Andy Murray battled into the Wimbledon third round on Wednesday and then turned his fire on the British government, blasting as “pathetic” the pay offer to key workers fighting the Covid-19 pandemic.
All week at the All England Club, nurses, health staff as well as the developers of coronavirus vaccines have been honoured in the Royal Box on Centre Court.
But the government has been criticised for claiming they can only afford to pay a 1% increase in salaries to staff who labour in the country’s National Health Service.
“I think what is it, they got something like a 1% pay rise? It was pathetic,” said Murray.
“They obviously deserve a lot more than that, and, yeah, they have done an amazing job getting us through the pandemic.”
The pandemic resulted in the cancellation of Wimbledon in 2020.
When Murray played his first round match on Monday he watched as Centre Court gave a standing ovation to health workers sitting in the Royal Box.
“I think the whole country kind of realised how important they all are, and maybe hadn’t got the recognition that they probably deserve up until now,” added the 34-year-old former world number one.
“So, yeah, it’s fantastic that they have been able to come along and watch some of the tennis.
“Hopefully the politicians can realise that they deserve more than what they are getting paid just now.”
‘It was a tough a match’
Murray was speaking after he had come back from a two sets to one deficit to defeat German qualifier Oscar Otte.
The 2013 and 2016 champion triumphed 6-3, 4-6, 4-6, 6-4, 6-2 over the 151st-ranked Otte under the roof of Centre Court.
The British star, playing in the singles event for the first time since 2017 and ranked a lowly 118 after a battle against hip and groin injuries, avoided what would have been his earliest exit from the tournament.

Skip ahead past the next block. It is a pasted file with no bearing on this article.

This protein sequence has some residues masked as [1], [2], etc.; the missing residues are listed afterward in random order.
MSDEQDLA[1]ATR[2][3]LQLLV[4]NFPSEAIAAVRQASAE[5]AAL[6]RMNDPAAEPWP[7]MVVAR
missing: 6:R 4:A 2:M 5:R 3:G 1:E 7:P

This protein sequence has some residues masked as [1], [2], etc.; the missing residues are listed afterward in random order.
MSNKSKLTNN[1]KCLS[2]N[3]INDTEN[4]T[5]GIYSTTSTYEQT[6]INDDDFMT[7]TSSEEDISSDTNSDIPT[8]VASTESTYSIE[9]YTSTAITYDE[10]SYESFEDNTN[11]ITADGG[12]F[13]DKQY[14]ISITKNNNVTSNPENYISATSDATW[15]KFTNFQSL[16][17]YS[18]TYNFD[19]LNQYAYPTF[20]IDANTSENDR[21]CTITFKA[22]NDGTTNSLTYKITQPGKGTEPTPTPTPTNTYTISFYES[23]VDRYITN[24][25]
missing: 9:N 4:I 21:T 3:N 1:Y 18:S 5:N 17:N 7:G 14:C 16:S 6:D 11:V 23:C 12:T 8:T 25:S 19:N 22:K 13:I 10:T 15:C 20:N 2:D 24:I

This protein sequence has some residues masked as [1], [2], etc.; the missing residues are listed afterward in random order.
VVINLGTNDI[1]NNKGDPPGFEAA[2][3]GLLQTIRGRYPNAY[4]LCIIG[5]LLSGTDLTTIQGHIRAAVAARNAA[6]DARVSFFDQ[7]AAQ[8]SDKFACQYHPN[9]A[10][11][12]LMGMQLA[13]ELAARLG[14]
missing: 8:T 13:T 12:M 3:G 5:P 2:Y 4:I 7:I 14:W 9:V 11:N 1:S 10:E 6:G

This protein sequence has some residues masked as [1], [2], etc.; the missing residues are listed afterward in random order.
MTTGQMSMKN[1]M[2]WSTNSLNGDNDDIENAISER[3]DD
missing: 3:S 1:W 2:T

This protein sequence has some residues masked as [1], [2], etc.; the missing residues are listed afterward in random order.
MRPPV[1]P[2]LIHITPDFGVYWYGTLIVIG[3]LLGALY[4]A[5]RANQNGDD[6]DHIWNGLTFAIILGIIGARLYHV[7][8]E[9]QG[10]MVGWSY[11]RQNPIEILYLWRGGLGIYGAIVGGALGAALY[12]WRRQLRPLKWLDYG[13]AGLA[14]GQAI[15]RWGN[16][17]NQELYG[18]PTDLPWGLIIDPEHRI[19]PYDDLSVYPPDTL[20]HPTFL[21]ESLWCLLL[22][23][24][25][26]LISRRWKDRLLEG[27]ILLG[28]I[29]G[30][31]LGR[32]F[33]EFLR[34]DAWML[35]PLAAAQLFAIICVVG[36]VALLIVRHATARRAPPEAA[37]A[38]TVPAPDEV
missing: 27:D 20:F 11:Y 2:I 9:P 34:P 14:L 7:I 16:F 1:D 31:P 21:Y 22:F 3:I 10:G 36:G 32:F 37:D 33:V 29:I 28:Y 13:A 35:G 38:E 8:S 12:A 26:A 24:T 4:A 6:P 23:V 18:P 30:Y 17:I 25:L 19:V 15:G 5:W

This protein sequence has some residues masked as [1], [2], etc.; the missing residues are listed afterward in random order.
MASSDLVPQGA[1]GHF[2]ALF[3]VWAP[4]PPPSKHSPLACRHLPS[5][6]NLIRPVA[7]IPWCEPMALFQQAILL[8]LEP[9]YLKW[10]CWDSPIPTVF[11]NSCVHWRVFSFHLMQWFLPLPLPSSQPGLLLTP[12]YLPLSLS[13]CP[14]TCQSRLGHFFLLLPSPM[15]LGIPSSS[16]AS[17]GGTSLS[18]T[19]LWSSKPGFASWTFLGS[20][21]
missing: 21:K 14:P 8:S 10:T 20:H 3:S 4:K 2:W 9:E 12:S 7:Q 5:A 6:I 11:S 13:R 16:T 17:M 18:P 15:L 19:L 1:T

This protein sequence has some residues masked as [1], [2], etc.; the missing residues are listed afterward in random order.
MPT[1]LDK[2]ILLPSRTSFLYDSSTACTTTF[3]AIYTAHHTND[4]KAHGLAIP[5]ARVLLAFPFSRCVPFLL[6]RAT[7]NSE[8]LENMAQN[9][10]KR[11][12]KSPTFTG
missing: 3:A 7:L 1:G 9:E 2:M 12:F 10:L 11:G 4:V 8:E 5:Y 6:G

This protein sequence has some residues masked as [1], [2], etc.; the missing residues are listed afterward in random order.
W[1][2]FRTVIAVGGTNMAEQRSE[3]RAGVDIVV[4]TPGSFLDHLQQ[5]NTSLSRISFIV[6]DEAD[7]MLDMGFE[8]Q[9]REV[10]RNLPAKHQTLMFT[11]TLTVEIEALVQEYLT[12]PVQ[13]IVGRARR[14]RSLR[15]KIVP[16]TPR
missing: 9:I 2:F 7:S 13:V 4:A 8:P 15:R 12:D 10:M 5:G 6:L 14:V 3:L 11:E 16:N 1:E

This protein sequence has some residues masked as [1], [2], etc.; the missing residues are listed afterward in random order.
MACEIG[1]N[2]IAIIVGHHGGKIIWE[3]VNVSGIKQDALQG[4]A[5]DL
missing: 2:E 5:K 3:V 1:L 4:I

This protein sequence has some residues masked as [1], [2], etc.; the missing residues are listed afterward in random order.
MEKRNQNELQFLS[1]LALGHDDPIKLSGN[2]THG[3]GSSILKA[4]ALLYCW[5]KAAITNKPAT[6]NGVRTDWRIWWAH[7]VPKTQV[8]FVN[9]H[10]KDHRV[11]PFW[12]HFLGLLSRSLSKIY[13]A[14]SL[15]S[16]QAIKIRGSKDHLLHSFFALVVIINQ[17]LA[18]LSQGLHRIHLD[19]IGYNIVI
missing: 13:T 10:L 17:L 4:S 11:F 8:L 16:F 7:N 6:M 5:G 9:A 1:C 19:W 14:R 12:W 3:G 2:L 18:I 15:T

He hit 55 winners as he wrapped up a place in the third round for a 13th consecutive time.
“What an atmosphere to play in at the end,” said Murray.
“I needed everyone’s help tonight. I did a great job, played some top shots at the end but it was a tough match.”
He will face Canadian 10th seed Denis Shapovalov for a place in the last 16.
“I’m obviously tired. I fell over a couple of times, the court is pretty slick,” added Murray after almost four hours on court.
“Considering everything, I feel alright. The hip’s still good. It’s a rest day tomorrow and hopefully I can come out and perform well.”
An exhausted Otte had played Monday and Tuesday to see off fellow qualifier Arthur Rinderknech with that match decided by a final set tie-breaker, 13-12.
His challenge fizzled out after the roof was closed at 2-2 in the fourth set.
However, the 27-year-old was overjoyed at the opportunity to play against the former world number one.
“I told him he’s my icon,” said Otte of the conversation he had at the net with Murray.
“For me, he’s the best ever. I just enjoyed to play against him.”